Follow this link to download the spotify playlist for our upcoming concert at Cadogan Hall on 7 April 2011.
It’s our first Crash Bang Wallop! family concert of the year tomorrow, which sees Stephen McNeff’s fantastic The Tale of Jemima Puddleduck performed. In honour of this we’ve put together our top five Jemima Puddleduck facts.
1. Jemima also appears in another Beatrix Potter book, The Tale of Tom Kitten.
2. She’s over 103 years old, as the book was first published in 1908.
3. The Tale of Jemima Puddleduck is the twelfth in the Beatrix Potter series.
4. It’s set at Beatrix Potter’s farm Hill Top in the Lake District, which you can still visit today.
5. Jemima Puddleduck is the second most popular character in terms of spin-off merchandise, after Peter Rabbit.
Hope to see you at Cadogan Hall tomorrow!
The CLS team
You can tell one of our big Crash, Bang, Wallop! family concerts is fast approaching when the CLS office turns into a full time craft production zone! Right now our photocopier is running non-stop, producing brightly coloured musical word searches and colouring sheets and we’re busily laminating signs and gathering up percussion instruments for all of our pre-concert activities on Saturday.
Saturday’s concert at Cadogan Hall is based around stories and nursery rhymes, with some pieces written by our very own presenter, James Redwood, and our grand finale will be The Tale of Jemima Puddleduck by Stephen McNeff. Also on the programme is a brand new piece by a young composer, 17 year old Joaquim (Quim) Badia Arumi. Quim is currently in his final year at the Purcell School for Young Musicians and will next year be continuing his studies at the Royal College of Music. The piece he has written is called Armentier and is written for solo piano and flute with orchestra.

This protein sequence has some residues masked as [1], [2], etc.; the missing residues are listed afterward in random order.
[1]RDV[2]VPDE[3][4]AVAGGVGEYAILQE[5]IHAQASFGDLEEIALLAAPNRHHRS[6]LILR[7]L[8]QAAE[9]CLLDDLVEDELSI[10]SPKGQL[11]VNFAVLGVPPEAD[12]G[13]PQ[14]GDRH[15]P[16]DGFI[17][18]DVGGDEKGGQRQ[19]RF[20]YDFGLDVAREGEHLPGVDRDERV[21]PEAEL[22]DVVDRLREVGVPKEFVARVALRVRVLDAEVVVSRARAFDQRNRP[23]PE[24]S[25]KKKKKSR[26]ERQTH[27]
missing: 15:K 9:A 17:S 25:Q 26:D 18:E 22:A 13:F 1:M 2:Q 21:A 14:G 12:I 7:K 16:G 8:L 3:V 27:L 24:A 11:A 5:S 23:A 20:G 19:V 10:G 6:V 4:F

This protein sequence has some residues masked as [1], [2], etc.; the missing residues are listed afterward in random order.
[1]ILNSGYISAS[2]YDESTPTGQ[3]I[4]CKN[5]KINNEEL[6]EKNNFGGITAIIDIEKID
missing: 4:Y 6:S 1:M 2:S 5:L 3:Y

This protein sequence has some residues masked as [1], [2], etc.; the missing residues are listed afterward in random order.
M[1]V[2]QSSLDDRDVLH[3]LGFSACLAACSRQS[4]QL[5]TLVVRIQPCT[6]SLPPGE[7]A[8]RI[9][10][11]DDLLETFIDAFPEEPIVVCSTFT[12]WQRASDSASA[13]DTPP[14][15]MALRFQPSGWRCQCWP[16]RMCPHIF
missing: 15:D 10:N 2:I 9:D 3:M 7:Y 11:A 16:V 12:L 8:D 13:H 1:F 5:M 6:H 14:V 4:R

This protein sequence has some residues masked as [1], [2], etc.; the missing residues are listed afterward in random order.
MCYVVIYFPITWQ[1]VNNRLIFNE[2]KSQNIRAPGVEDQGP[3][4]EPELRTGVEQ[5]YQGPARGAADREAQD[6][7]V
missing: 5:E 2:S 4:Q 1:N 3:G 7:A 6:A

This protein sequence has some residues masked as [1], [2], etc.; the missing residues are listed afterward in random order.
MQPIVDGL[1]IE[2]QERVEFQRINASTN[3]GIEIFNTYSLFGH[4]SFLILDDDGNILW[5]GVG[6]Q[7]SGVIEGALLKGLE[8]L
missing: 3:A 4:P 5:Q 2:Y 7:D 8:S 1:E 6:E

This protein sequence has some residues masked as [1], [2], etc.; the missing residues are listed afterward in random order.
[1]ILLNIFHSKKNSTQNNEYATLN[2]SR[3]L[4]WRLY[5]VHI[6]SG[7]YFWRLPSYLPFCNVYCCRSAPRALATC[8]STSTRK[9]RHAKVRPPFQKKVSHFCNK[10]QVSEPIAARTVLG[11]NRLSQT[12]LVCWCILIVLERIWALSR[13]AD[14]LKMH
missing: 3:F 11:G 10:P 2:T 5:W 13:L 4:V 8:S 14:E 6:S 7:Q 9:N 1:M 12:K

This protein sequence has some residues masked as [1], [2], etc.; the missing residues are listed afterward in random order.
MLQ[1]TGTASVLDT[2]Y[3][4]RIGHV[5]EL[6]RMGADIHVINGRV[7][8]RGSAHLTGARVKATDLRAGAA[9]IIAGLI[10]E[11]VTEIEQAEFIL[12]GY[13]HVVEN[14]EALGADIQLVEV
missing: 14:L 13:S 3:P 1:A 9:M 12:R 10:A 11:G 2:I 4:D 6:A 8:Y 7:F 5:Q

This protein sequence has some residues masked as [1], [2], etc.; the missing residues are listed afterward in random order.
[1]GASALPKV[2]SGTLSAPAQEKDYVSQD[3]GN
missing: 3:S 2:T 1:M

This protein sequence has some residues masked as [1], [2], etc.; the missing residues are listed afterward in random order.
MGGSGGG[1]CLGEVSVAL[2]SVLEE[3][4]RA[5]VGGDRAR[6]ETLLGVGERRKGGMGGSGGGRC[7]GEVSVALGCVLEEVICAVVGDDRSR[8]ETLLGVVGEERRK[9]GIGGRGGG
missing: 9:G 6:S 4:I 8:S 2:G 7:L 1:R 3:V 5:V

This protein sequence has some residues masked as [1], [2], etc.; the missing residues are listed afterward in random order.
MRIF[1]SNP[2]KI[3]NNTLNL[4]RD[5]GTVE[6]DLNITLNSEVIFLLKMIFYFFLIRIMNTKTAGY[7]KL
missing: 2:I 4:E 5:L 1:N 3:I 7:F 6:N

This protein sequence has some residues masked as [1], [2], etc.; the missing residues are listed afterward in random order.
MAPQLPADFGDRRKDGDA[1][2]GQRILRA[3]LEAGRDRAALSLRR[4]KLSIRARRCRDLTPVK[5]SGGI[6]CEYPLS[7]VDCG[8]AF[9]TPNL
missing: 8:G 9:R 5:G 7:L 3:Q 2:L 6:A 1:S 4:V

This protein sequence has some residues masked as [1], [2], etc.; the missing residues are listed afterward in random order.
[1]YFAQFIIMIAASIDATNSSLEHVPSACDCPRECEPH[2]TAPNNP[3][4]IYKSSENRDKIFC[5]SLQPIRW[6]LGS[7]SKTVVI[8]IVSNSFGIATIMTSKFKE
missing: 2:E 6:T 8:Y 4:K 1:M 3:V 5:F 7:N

Quim told us: “Armentier was written in August 2010 in a little village called Armentera, in Costa Brava in Spain. It’s a mixture of up-beat music and calm, lyric writing. I wanted to explore the different textures of both the flute and the piano and how they can convey different characters.”
The multi-talented Quim will be playing the solo piano part and will be joined on stage by fellow Purcell School pupil, flautist Charlotte Ashton. Both Quim and Charlotte are also part of the pupil-led Impulse Outreach group at the Purcell School and have toured the country giving workshops and concerts to schools and communities.
If you’d like to join us and hear Quim’s piece, as well as Jemima Puddleduck and much more, the last few tickets for Saturday’s concert are available at the Cadogan Hall box office on 020 7730 4500.
This is one of the many new features we’re introducing to our blog over the coming months. First up is Out of Office, where you’ll find out what CLS musicians and staff get up to away from the office and the music.
Elaine Baines, our General Manager, tells us about the pressures and parallels of dog showing at the phenomenon that is Crufts.
I’m honoured to be owned and managed by a smooth fox terrier called Balengro Woodland Venture – otherwise known as Archie. Saturday morning saw us trotting round Ring 7 at Crufts, the greatest and most exciting dog show in the world.
You would be surprised how much orchestra concerts and dog showing have in common! Both require a lot of preparation: you have to be dressed right, know how to behave in the ring, practice one’s moves for hours, keep an eye on the audience (judge), and try and give the performance of your life! And then the dog needs washing, grooming, and persuading to get out of bed at 3am to travel to Birmingham.
Musicians strive for the most perfect interpretation and performance of a work, while dog breeders try for their ideal smooth fox terrier. My ideal smooth terrier would be one that doesn’t try and savage the wheels off every wheelie bin it sees and bite the ankles of men in hi-viz jackets! In the meantime I’ll have to make do with Archie!
Thankfully the fox terrier judge was wearing a dark suit and sober tie so his ankles survived and we got a 4th place in post graduate dog!
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